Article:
WORKS IN THE EXHIBITION (PART 1)
Millie Pencil, 14x10.5 in. NFS
Girl with Bolotowsky Ink on Paper, 10.5x10.5 in. NFS
Mother Earth Plaster, 15x26x12 in. NFS
Display at Wired Gallery
BIO & ARTIST'S STATEMENT
To be posted...
Michael Norcia with Marie Greene
by Evan Bennett
Michael Norcia, the Boy from Mercury
Michael Norcia has always seen himself as an artist. Throughout his childhood, he made magazines and comic books for his fictional city on Mercury. He’s made a living doing graphic design, but also likes to spend his time creating art work like cartoons, pottery, paintings, collages, sculptures and whatever seems to pique his interest. He currently resides in Rhinebeck, New York, with his wife Toni and their dog Olive. Norcia was a SUNY New Paltz student between the years of 1960-1963. He studied at The Cooper Union in 1976 through 1980 and served as Art Director at Benton & Bowles for twenty years starting in 1970.
What got you into art?
When I was a little child I drew constantly. I started drawing cars when I was nine or ten years old. I don’t know what started me but I know I was really enjoying it. Then I started to make magazines, comic books, money and other things for my fictional world on Mercury. I had a whole imaginary civilization on it. I would spend most of my time, whether it be in or out of school, making different artifacts for my world. When I was a kid, I always felt like I was from a different planet.
Did you take any art classes in school?
I had a high school art teacher who really supported my creativity. She actually inspired me to become an art teacher originally. I went to New Paltz for a summer session in 1959 when I was a junior. Some of the professors there were really encouraging too and got me more exited to do art. Academically I was not so great, but I could draw. I’m dyslexic but there was no word for it. I was bad at English, math and algebra. Geometry was easy for me though, I had an eye for art I guess.
How did New Paltz affect your art career?
It was good and bad for me. I met a lot of people like me, interested in art, something I didn't experience back home. I was exposed to a lot of different people. After a year or two there, I decided I didn't want to be a teacher. I didn't really know what I was getting myself into. So I dropped out of New Paltz. Then I went to Poughkeepsie and worked for an IBM subcontracting company doing drafting. After that, I decided to go to The Cooper Union. It was free school, and I was lucky enough to be accepted. I went to night school and I worked during the day. My major was graphic design because I had to make a living and I was pretty good at it.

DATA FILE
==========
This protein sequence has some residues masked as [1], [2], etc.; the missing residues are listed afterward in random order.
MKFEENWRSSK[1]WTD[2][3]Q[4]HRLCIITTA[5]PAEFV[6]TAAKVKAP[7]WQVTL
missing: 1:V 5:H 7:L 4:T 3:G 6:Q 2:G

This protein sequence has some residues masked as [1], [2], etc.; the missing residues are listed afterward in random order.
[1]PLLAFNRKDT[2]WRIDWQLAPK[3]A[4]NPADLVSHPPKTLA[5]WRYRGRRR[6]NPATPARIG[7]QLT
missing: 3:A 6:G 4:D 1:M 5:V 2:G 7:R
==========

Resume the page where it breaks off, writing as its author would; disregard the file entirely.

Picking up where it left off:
How did you get into advertising?
I got into advertising during school through some teachers. A professor told me there was an opening at an agency called Benton & Bowles at ground level. That’s where I stayed for 20 years and became an art director. I loved doing it because I could dress however I wanted while I drew and had fun. It helped that they payed me too.
How do you do your work?
Something starts me off in one direction. It works for a while then I burn out and go into a differ-ent one. It’s like when someone completes a book. They have to wait for the next piece of inspi-ration to hit them. I’m never bored, but the next thing always seems to bubble up.
What is integral to your work as an artist?
I find things that are beautiful that other people might not find as beautiful. I have a garbage can as a moon up on my wall. Some might not see that as a piece of art, but I do.
Do you ever see a trend and try to put your own spin on it?
I can’t really copy. I see something and try to make it my own. I see what Picasso was doing, deconstructing everything and not having to see everything in such a classical way. It’s exciting, the fact you could do something totally abstract. I love beautifully rendered things, but when you see something and don't know exactly what it is, I like it even better.
What are your other passions besides making art and graphic design?
I like gardening and cars. I have an S2000 in my garage. I enjoy designing all sorts of things but, it all seems to come back to artwork doesn't it?